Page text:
Project Seeks To Reduce Cost, Noise Of Offshore Wind Construction


The Carbon Trust has launched BLUE PILOT, a large-scale demonstration project aimed at reducing costs and underwater noise of offshore wind construction.

As part of the Carbon Trust’s Offshore Wind Accelerator (OWA) program, the BLUE PILOT project will deploy the BLUE Hammer, a new type of pile driver developed by Fistuca BV, a Dutch technology company. The project is expected to enable potential lifetime savings of up to EUR 33 million-40 million for a 720 MW offshore wind farm – which is equal to a levelized cost of energy reduction of 0.9-1.2 EUR/MWh.

OWA partners E.ON, EnBW, Ørsted, Statoil and Vattenfall – alongside additional industry partners Fistuca, Van Oord, Shell and Sif – are contributing EUR 3.2 million to the project. The Netherlands Enterprise Agency has also granted public subsidies of over EUR 2.5 million.

The BLUE Hammer is predicted to reduce underwater noise levels by up to 20 dB and potentially reduce fatigue damage during installation on the pile by up to 90%, says the Carbon Trust. This would not only remove the need for underwater noise mitigation but also enable secondary steel to be pre-welded to the monopile before installation, potentially unlocking “transition-piece-free” designs. Furthermore, by reducing the amount of time and number of operations carried out offshore, the innovative piling method would improve health and safety and result in a significantly lower installation cost, according to the Carbon Trust.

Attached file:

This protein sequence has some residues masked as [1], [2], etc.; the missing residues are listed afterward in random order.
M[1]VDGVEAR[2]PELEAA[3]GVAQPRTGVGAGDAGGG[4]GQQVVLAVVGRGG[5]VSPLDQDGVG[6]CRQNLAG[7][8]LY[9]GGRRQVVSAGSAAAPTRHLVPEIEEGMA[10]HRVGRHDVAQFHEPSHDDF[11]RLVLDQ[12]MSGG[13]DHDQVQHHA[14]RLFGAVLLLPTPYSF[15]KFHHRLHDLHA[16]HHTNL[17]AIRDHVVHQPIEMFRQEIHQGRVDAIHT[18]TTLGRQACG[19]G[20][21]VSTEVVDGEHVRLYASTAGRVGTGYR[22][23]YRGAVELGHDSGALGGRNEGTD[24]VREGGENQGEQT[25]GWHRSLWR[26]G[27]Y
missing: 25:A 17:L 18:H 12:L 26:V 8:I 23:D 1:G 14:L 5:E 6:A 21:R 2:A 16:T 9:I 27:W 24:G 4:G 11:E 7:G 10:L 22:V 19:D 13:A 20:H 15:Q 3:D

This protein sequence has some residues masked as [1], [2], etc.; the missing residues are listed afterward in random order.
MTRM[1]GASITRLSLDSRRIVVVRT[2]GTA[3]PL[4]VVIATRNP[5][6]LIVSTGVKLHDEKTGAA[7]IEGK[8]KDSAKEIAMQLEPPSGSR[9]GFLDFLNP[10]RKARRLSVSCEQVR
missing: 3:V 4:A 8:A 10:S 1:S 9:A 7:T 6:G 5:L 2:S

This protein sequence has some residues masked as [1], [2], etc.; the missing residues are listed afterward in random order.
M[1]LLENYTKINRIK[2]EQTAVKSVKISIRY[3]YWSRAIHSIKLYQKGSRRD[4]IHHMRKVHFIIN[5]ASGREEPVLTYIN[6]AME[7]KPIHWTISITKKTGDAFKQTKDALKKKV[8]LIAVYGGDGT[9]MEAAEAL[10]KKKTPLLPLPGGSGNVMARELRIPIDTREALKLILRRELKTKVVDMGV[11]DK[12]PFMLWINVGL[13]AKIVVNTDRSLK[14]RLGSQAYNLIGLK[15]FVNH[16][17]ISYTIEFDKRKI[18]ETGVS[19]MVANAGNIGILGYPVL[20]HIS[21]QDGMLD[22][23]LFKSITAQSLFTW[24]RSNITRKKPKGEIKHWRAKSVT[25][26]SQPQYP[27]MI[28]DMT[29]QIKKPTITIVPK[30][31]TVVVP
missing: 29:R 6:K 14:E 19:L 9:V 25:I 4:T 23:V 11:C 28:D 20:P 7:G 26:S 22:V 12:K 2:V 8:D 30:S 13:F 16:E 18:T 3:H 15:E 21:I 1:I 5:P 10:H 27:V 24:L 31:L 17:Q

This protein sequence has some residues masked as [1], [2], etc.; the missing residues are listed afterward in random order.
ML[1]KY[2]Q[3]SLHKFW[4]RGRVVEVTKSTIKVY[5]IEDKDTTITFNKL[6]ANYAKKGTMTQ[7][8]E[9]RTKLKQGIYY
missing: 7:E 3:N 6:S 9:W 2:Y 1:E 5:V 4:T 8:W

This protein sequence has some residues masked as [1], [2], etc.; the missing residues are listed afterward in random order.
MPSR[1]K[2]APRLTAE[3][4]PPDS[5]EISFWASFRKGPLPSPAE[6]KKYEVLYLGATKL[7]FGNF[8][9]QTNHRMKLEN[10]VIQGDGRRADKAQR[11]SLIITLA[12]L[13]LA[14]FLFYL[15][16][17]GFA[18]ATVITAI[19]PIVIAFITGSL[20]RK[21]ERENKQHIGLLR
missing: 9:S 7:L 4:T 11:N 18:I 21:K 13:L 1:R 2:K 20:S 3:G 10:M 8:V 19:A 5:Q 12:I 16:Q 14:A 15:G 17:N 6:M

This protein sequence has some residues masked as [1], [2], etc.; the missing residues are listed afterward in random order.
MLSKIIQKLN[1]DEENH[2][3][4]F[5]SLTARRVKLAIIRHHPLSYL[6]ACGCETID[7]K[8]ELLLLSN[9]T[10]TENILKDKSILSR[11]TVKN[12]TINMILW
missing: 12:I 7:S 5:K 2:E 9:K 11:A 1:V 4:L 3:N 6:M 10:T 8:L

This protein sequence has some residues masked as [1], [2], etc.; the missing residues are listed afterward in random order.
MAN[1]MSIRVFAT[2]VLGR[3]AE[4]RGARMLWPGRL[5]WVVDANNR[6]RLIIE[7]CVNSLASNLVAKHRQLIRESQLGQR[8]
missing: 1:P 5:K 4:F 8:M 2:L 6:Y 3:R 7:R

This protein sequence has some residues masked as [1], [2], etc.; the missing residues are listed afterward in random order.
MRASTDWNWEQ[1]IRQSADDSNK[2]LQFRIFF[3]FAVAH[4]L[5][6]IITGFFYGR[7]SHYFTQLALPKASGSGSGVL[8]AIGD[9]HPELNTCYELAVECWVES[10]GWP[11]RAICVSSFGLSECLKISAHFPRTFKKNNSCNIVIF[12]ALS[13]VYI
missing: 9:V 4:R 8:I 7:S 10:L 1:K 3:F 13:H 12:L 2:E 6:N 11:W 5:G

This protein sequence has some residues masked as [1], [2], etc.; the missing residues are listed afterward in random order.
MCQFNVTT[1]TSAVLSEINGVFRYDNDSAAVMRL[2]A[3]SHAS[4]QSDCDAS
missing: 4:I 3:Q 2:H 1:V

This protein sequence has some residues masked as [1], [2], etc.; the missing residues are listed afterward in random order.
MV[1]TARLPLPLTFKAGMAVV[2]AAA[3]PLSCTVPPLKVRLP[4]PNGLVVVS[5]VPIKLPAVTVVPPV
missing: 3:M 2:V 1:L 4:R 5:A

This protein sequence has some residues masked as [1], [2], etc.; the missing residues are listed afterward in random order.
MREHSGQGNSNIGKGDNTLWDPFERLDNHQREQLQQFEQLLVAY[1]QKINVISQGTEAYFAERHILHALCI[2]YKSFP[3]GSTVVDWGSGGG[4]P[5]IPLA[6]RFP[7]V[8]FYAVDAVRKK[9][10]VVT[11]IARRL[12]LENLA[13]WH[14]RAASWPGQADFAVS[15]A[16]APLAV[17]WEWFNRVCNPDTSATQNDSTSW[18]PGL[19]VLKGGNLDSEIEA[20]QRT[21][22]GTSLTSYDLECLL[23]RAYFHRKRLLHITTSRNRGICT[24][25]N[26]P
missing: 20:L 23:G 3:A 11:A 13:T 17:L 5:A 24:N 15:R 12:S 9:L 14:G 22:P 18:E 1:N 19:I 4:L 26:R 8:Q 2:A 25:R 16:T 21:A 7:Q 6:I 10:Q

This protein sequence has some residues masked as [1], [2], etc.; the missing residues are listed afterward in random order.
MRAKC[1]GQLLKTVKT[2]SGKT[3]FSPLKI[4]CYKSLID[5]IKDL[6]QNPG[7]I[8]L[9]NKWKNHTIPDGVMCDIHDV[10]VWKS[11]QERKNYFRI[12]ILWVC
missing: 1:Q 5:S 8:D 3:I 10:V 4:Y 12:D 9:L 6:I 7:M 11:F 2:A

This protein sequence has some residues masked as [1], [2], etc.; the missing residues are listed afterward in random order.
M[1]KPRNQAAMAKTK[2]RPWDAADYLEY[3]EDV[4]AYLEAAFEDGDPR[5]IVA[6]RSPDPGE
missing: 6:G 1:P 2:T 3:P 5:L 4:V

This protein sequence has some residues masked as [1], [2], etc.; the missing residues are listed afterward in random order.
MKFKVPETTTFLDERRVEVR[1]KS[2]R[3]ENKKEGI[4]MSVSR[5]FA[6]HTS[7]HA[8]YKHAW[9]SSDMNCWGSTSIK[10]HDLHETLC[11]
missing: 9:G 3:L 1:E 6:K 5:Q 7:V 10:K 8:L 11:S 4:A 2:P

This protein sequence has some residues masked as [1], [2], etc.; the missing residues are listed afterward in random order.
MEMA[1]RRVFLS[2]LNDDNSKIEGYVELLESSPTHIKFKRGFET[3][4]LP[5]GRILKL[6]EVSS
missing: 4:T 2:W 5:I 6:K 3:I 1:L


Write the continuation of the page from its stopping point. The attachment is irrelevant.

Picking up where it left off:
The BLUE PILOT project aims to verify these predictions through the offshore installation of a full-size monopile, using measurement equipment and sensors to validate the predicted noise levels and fatigue damage. The tests will take place this summer, and findings from the study will be made publically available later in the year.

The hammer will be tested at a location in Dutch waters. Sif will provide the monopile, and Van Oord will support the installation logistics. The other partners will provide funding and strategic advice into the project to ensure its relevance to future commercial projects.

“Statoil is constantly seeking to reduce the environmental impact and cost of our offshore wind projects. The Blue Piling technology has the potential to be an important contributor in this work, and we look forward together with the industry to develop this new technology,” says Rajnish Sharma, technology director of wind and low-carbon solutions at Statoil.

Fistuca BV developed the BLUE Hammer back in 2011. After a successful test of a smaller prototype in 2016, Fistuca BV secured an investment to manufacture a full-size hammer, capable of driving the largest monopiles currently available in the market.

The BLUE Hammer consists of a large water tank that contains an open combustion chamber. Energy for driving the pile is created with gas combustion that accelerates a large column of water. As the column of water falls back to the bottom of the water tank, it decelerates, transferring the energy into the pile. Due to the properties of water, this deceleration occurs over a longer time period than a conventional hydraulic hammer, providing a quieter and gentler but more energetic blow, according to the Carbon Trust.

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